I am listed as a reference for a former colleague (let's call him Bob). When working together at a past job (small company that had some financial troubles), Bob was unexpectedly let go for reasons that were unclear. In the months after, Bob struggled to receive his contractually due redundancy pay and even had to take the employer to court over it.

Other people were made redundant, and the company wasn't doing well, so he wasn't the only one let go and targeted for poor performance. Though in redundancies they usually keep the top performers, that's just common sense. I was not aware of any performance problems from him. However he may have been struggling on something. The company often ascribed tasks to people that weren't suited to their area of expertise. E.g. in programming getting them to fix a problem in one language when they were mainly a developer in another language.

Bob has since been looking for a new job for quite a while. Bob wants to list the former boss on his resume because the work done for that company is important to his experience and attractiveness as a potential employee.

I am also listed as a reference for Bob and when I've been contacted (not that often) I am asked unusually specific questions about whether Bob was a troubled employee at our former mutual employer.

I am concerned that the former employer is describing Bob in a falsely and exaggeratedly negative way as a form of revenge for Bob's legal efforts to obtain the redundancy pay that was due to him.

Aside from removing this former employer from the list of references, what can Bob do to ensure that his boss is fairly describing his work experience at the past employer? Can Bob take any action to prevent the employer from describing Bob negatively (given that Bob's performance at the time was never viewed negatively)?

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    Feb 24, 2014 at 14:19

1 Answer 1


Here are some general ideas:

1) Hire a reference-checking firm. This is typically just someone who will pose as a company looking to hire Bob, calling his old employers to see what they will say about him. (Bob could just ask a professional-sounding friend to do this, but a friend could be considered biased towards Bob, so any report they make could be suspect.) As @JoeStrazzere points out, laws about recording conversations may apply, but hiring a third-party firm could put that liability on the third party if they choose to record the call. Keep in mind, however, that if this company is saying things to keep Bob from obtaining a new job, he may have to take them to court (or threaten to do so) in order to stop the behavior. [*] (Note that Bob should not necessarily seek to receive any financial compensation; instead, he might want to seek an agreement with the company that they will refuse to answer any questions beyond the typical "start date, end date, ending salary".)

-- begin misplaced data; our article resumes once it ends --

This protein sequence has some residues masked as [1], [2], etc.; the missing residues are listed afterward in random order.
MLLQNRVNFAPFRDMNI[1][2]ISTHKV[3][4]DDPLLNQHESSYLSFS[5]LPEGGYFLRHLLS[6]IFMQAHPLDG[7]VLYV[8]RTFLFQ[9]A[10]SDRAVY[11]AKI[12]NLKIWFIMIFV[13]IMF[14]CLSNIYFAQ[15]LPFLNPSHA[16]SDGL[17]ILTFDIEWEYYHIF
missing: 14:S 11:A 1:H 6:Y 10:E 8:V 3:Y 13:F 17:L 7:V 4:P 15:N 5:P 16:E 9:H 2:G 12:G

2) Find other managers at the company to serve as his reference for that job. If the main boss is unhappy with Bob over the legal issues, but another manager there is knowledgeable about Bob's work there, they may be willing to serve as a reference instead. Bob should be prepared to explain why his direct manager isn't being listed as a reference ("I reported directly to the owner, who didn't pay me my last two paychecks and became irate when I had to take him to court to receive my contractually obligated pay, but [other manager] is available to discuss my work at [company]").

3) Leave all managers at the company off his resume, and move you to the top of his reference list. If Bob can't find another manager at the company who's willing to serve as a reference, he could put you at the top of his references list, and explain that you were the highest-ranked coworker who was willing to be a reference in light of the legal issues. This isn't the best situation - they'll be looking for someone who can answer questions about Bob's work performance, and as you state in comments, you weren't completely aware of how he was doing. However, you'd be able to explain the circumstances of why he's unable to get anyone higher in the company to say anything positive about him, as well as explaining your own experience working with Bob.

4) Leave the job off the resume. Unfortunately, if all else fails, omitting the job entirely may be the best way to go forward. If this one company turns out to be the reason he's unable to get a job, leaving them off the resume could possibly get him past this hurdle. However, many companies do more sleuthing than others, and it's possible they'd find out that Bob worked for this company, and that could be two strikes against him (one for leaving it off his resume, and the other when they call the company and hear them talk about Bob in an unfavorable light).

[*] I am not a lawyer; this paragraph contains some potential legal advice that Bob might want to run past an employment lawyer.


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